Eurozone growth remained robust at the beginning of 2018 according to the region's purchasing managers, who reported business activity continued to accelerate in January.
While manufacturing output stayed close to December's record levels, the rate of growth dipped slightly. However, strong service sector performances helped lift overall activity in January to a new 12-year high.
Purchasing manager index (PMI)
The final headline IHS Markit eurozone composite PMI rose to 58.8 in January - its highest level since June 2006 - and up from 58.6 in December, beating forecasts that it would remain at 58.6.
Purchasing manager indexes measure business activity based upon several metrics including new orders, employment and prices. The benchmark number is 50, where economic expansion begins, and the higher above 50, the stronger the rate of implied economic growth.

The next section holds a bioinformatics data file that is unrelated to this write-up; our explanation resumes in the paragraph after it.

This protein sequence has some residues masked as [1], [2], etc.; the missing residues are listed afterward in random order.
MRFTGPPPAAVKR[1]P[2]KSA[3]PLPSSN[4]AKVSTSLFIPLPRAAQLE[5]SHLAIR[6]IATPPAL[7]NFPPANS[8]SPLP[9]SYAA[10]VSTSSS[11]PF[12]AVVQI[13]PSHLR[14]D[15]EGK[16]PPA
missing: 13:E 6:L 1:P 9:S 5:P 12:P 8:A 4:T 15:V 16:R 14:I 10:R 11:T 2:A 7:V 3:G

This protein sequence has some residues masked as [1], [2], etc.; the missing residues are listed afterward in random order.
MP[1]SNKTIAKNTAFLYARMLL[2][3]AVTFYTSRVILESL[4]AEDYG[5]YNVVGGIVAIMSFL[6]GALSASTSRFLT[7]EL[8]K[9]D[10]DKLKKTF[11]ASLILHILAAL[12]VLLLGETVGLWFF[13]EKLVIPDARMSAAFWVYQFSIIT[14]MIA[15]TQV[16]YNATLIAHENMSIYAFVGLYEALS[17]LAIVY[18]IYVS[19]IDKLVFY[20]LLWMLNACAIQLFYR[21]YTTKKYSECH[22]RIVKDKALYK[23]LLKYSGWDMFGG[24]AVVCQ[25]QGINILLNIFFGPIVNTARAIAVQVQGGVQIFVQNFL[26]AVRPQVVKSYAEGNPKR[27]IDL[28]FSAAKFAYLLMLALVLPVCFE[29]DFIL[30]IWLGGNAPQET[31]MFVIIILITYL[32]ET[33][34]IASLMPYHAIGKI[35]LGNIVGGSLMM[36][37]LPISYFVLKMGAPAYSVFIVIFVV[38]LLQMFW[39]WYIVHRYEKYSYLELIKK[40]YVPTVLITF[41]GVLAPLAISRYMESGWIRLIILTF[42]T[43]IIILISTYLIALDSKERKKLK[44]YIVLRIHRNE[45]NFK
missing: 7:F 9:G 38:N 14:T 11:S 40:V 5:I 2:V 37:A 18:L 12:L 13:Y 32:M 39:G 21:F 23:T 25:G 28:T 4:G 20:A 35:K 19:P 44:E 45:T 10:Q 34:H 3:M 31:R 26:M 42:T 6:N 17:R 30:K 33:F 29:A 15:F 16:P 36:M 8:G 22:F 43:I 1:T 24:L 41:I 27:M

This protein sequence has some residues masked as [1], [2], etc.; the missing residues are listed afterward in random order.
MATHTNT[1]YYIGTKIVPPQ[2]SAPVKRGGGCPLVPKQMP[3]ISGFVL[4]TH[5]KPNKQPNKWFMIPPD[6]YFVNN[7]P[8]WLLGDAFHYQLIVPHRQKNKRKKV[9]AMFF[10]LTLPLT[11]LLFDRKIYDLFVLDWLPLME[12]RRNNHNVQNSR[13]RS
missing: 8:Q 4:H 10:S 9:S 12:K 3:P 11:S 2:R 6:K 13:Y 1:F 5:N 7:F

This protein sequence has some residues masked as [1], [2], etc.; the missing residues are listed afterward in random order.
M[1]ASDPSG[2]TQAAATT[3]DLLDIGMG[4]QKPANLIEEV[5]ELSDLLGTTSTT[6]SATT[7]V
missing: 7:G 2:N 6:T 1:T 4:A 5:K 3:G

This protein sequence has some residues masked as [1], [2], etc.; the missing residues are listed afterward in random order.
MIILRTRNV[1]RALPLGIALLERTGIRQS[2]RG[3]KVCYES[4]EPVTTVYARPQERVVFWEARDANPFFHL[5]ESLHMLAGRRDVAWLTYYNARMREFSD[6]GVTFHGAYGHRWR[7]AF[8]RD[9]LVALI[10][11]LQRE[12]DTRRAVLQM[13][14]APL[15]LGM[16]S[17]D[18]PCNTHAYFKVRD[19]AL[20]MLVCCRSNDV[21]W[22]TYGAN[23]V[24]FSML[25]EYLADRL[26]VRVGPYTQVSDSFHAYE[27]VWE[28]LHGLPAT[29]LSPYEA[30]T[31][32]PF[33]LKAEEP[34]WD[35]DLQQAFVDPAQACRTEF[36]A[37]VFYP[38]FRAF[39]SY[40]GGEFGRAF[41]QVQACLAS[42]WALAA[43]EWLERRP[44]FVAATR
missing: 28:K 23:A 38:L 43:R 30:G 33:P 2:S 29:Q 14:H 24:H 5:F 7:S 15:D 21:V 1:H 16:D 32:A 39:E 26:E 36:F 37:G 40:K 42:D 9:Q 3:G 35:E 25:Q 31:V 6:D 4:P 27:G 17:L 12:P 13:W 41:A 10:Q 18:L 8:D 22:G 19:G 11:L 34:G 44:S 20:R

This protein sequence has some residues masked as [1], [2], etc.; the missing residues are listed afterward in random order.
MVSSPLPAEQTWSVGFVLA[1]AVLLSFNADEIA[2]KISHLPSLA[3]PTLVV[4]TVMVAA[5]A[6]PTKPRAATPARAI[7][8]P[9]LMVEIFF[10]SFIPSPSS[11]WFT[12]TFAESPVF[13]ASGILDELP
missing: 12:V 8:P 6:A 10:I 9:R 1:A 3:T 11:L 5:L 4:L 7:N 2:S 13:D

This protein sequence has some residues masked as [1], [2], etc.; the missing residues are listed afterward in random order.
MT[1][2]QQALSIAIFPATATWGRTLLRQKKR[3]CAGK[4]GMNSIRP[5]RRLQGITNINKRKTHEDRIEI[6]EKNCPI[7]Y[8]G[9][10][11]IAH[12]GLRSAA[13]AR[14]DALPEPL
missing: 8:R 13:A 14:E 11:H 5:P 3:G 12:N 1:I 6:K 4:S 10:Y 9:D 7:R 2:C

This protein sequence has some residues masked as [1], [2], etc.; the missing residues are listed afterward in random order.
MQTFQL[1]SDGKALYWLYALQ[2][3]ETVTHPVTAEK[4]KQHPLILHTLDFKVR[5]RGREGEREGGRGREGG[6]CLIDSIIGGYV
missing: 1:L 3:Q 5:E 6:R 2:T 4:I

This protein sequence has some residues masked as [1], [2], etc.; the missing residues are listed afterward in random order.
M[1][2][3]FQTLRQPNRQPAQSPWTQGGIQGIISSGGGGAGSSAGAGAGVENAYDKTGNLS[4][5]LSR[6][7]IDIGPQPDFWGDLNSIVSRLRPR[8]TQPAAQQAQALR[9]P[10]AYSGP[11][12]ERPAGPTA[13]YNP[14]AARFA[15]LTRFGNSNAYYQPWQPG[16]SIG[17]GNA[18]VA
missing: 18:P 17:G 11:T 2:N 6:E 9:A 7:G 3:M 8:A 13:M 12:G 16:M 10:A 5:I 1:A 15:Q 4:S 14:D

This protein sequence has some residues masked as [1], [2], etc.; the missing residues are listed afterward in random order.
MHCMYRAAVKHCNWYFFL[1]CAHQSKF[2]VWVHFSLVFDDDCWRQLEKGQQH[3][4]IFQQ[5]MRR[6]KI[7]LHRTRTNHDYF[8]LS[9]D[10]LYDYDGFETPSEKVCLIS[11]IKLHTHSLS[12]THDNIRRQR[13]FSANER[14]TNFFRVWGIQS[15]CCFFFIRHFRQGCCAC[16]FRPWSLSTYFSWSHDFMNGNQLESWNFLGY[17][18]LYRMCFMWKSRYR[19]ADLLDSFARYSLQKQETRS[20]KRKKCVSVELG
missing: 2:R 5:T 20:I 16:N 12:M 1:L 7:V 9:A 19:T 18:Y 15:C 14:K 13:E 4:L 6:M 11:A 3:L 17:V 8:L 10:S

While manufacturing activity, which was reported last week, remained near - but just below - record levels, service sector activity pushed to a 10-and-a-half-year high.
The services PMI rose to 58 in January, above a previous flash estimate of 57.6, as German services rose at their fastest rate since March 2011. Growth also improved in services in Italy and Spain, and while French growth dipped from the initial estimate, it remained one of its best performances since 2011.
New business orders rose at the quickest pace in a decade causing some backlogs of work which, in turn, encouraged further hiring during the first month of 2018.
Prices, as noted in last week's manufacturing survey, were also on the rise in service industries, with input costs hitting an 81-month high in January.
Subsequent rises in selling prices were seen across all of the 19 eurozone nations for the first time since July 2008.
Chris Williamson, economist at IHS Markit, said: "The survey data are therefore indicating that the eurozone has started 2018 with very good growth momentum, and that price pressures are building commensurately.
"If such impressive numbers continue to be seen in coming months, expect policymakers to sound increasingly hawkish."
While stock markets were down across Europe, the euro garnered some support from the figures, climbing 0.11% to $1.2469 against the dollar and up 0.07% to £0.8828 versus the pound.